Winners and losers on NHL deadline day

Trade deadline day has come and gone, and the Strategy Room asks the question of who is actually in control of a hockey team?

Some say the true benefactors of deadline day aren’t determined until years down the road, when all the draft picks and prospects in play show their worth. We say that’s way too long to wait. Here’s a list of winners and losers from the past few days of trade activity.

Montreal Canadiens: Thomas Vanek was viewed as the best available rental player and Montreal nabbed him without coughing up a first-round pick or a prized prospect. In doing so, the Habs addressed their obvious need for offence and thrust themselves squarely in the conversation about the Eastern Conference’s best teams not based in Boston or Pittsburgh. This was a home run.

St. Louis Blues: Bringing Ryan Miller on board gives the Blues elite goaltending and a legitimate chance to change their playoff luck. Plus it already kind of feels like Miller might stick around town when his contract is up.

Buffalo Sabres: New GM Tim Murray conducted a successful fire sale. Murray made a shrewd move when he picked a couple second-rounders from his stockpile of draft picks and flipped them to the Kings for prospects Hudson Fasching and Nicolas Deslauriers. In landing Michal Neuvirth from Washington, Murray also gets a relatively young goalie who may yet have some untapped potential.

Florida Panthers: The Cats’ goalie situation has been in some form of limbo since they traded Roberto Luongo away in 2006. Now he’s back, with a new lease on his professional life just in time to play behind a young core that includes some very good forwards. With stable goaltending in the next couple years, the Panthers have a chance to claw back into the playoffs.

Tampa Bay Lightning: Under the circumstances, Steve Yzerman did well to land pending-UFA Ryan Callahan, a first-rounder in 2015 and a second-rounder in 2014 who becomes a first if New York makes the East final. The whole situation was obviously less than ideal, but with Jonathan Drouin coming and Tampa being among the best clubs at developing talent, Yzerman and Co. can absorb the hit and move on.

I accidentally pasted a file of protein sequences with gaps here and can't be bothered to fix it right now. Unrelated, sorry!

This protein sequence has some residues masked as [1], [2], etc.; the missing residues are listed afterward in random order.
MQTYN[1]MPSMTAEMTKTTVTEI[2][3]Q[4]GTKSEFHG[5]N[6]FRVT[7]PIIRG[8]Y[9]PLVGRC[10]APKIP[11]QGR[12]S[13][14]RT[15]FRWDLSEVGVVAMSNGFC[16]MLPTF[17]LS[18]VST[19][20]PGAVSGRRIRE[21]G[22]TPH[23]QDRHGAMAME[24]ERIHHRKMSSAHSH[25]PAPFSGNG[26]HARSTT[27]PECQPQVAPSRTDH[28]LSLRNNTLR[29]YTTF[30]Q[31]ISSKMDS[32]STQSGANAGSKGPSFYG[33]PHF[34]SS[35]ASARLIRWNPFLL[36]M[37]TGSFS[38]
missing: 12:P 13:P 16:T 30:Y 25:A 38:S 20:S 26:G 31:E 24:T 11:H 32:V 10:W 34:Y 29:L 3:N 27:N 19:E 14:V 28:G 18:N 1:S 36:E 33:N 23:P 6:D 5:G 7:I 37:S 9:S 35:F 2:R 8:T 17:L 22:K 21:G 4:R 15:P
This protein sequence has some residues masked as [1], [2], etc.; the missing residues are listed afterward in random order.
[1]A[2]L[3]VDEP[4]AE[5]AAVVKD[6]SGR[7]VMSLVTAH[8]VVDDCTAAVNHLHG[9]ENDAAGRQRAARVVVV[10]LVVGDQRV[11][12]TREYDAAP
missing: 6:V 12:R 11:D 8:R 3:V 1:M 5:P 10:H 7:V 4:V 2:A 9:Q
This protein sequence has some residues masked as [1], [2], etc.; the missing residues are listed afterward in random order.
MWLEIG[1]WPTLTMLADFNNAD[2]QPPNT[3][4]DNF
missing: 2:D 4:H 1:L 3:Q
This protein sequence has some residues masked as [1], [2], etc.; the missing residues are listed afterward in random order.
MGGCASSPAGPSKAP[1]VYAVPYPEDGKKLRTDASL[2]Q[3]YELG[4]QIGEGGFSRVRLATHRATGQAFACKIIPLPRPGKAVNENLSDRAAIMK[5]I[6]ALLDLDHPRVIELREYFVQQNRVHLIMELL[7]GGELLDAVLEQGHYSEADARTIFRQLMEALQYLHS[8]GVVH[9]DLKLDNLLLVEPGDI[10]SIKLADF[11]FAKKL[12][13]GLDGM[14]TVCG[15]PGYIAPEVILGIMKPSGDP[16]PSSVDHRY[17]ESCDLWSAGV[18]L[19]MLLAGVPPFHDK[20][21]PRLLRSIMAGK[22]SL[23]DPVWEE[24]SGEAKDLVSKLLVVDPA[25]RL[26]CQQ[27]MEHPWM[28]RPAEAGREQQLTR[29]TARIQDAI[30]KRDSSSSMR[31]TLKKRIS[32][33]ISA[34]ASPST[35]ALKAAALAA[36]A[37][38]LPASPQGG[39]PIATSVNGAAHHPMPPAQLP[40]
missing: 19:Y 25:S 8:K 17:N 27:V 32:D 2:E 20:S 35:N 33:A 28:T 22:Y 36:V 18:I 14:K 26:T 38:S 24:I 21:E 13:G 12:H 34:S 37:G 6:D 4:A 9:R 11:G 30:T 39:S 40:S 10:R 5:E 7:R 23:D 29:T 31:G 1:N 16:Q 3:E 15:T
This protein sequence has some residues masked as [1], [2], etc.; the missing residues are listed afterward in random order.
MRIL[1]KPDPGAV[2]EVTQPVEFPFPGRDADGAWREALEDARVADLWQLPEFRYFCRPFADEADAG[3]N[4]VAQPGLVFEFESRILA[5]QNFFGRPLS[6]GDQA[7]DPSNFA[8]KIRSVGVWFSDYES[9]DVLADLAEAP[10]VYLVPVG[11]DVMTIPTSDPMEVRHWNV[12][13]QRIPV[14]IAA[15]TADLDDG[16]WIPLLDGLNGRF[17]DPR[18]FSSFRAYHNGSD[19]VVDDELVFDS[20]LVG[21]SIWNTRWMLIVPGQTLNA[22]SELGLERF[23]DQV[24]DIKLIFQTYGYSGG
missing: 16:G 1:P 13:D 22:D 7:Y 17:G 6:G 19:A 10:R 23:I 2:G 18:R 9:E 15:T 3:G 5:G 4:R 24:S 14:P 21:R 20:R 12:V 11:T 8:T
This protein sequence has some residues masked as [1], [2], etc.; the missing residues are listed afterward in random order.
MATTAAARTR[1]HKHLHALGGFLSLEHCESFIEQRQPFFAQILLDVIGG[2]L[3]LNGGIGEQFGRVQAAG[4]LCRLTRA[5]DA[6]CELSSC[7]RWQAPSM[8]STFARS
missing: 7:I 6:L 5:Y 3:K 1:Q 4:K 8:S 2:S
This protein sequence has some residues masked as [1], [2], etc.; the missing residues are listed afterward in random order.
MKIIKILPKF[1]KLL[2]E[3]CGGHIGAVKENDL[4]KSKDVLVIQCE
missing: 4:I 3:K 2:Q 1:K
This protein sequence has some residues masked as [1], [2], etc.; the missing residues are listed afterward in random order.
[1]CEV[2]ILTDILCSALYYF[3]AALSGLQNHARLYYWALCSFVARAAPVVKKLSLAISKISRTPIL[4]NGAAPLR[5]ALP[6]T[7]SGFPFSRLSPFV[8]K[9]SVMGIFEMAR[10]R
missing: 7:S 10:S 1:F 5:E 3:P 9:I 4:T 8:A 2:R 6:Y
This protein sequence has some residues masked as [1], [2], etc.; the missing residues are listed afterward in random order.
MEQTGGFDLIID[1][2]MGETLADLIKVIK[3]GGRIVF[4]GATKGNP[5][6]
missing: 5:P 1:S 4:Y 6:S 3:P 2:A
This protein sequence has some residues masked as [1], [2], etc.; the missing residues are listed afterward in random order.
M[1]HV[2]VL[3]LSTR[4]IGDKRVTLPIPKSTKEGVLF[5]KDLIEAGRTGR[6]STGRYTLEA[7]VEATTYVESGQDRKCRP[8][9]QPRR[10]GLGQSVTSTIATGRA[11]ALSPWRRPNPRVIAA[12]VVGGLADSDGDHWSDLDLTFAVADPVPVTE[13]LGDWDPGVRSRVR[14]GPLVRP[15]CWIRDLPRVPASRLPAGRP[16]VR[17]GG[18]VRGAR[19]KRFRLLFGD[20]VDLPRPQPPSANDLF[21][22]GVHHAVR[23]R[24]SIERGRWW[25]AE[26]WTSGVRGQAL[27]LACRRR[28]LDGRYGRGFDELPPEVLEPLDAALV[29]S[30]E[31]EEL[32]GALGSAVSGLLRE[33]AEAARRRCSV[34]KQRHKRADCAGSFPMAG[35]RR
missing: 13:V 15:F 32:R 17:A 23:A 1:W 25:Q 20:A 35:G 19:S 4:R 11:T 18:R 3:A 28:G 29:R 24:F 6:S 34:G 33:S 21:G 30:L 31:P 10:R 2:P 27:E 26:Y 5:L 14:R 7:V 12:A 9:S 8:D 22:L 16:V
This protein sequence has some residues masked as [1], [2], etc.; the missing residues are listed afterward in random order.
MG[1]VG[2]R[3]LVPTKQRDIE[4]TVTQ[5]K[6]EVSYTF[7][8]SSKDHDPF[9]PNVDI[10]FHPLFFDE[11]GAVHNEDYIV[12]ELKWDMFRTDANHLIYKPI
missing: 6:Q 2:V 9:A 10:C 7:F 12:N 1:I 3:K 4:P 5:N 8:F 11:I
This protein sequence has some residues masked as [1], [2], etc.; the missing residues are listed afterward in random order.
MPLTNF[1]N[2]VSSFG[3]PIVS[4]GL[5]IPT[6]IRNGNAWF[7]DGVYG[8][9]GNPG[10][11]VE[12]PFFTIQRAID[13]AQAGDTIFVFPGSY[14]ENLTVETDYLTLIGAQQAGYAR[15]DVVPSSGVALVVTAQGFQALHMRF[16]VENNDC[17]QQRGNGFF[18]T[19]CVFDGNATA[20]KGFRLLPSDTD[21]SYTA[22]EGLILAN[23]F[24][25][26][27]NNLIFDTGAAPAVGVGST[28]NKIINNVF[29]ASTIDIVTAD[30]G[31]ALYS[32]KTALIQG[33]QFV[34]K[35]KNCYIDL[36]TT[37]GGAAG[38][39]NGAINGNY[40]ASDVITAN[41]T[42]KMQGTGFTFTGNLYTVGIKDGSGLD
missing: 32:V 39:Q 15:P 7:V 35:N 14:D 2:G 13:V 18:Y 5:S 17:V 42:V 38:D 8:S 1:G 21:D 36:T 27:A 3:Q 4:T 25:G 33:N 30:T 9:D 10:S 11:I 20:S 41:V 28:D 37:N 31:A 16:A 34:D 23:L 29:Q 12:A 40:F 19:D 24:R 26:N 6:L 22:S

New York Rangers: They paid a heavy price for a 38-year-old player, but Martin St-Louis remains an elite talent who is signed for next year and figures to be a significant contributor for a year or two beyond that. The Blueshirts made a hard call giving up Callahan and whether you agree or disagree, you have to respect their resolve. By trading for St-Louis, the Rangers are officially in win-now mode.

New York Islanders: One season, two puzzling trades involving Vanek. The Isles made a bold move to land Vanek from Buffalo in the fall, but paid a heavy price to add scoring when almost everyone in the world believed they needed an upgrade on defence and in goal. Then, with the rest of the league knowing Snow had to move Vanek, the best he could do was settle for a second-rounder and a prospect who might be good three years down the road. Might.

Calgary Flames: Acting GM Brian Burke obviously couldn’t get what he felt was market value for Mike Cammalleri, but he’s almost surely going to leave for nothing in the summer. And even if Cammalleri re-signs, is that what this young club needs?

Vancouver Canucks: To be fair, if GM Mike Gillis is really tearing it down, moving pieces like Ryan Kesler at the draft probably makes more sense. Still, after everything that went on with Luongo over the years, we have to give Vancouver a loser label.

Fared just fine
Los Angeles Kings: You never know what you’ll get from the injury-prone Marian Gaborik, but with its stellar defence, L.A. isn’t asking for him to rediscover his 40-goal form, just to add a few goals to the mix every once in a while.

Anaheim Ducks: Adding Stéphane Robidas to the blueline is a nice, stabilizing move.

Washington: If nothing else, goalie Jaroslav Halak offers some hope that the team will give up fewer goals down the stretch.

Ottawa Senators: Nobody in the league was more in need of a scenery change than Ales Hemsky. For all the frustration that’s surrounded him over the years, Hemsky has slick hands and a dose of gumption.

Pittsburgh Penguins: Disappointing as it may be for some fans that they didn’t land Kesler, Lee Stempniak is a responsible winger who’s not entirely different from the guy he’s ostensibly replacing, Pascal Dupuis. Still, when you look at the relatively cheap price tag on Vanek, you have to wonder if the Pens couldn’t have made a move there and stuck a stud with Sidney Crosby.

Minnesota Wild: Surrendering two second-rounders and one fourth to add goal-scorer Matt Moulson and insurance goalie Ilya Bryzgalov is not insignificant, but also shows Minny believes it can play with the West’s big boys.

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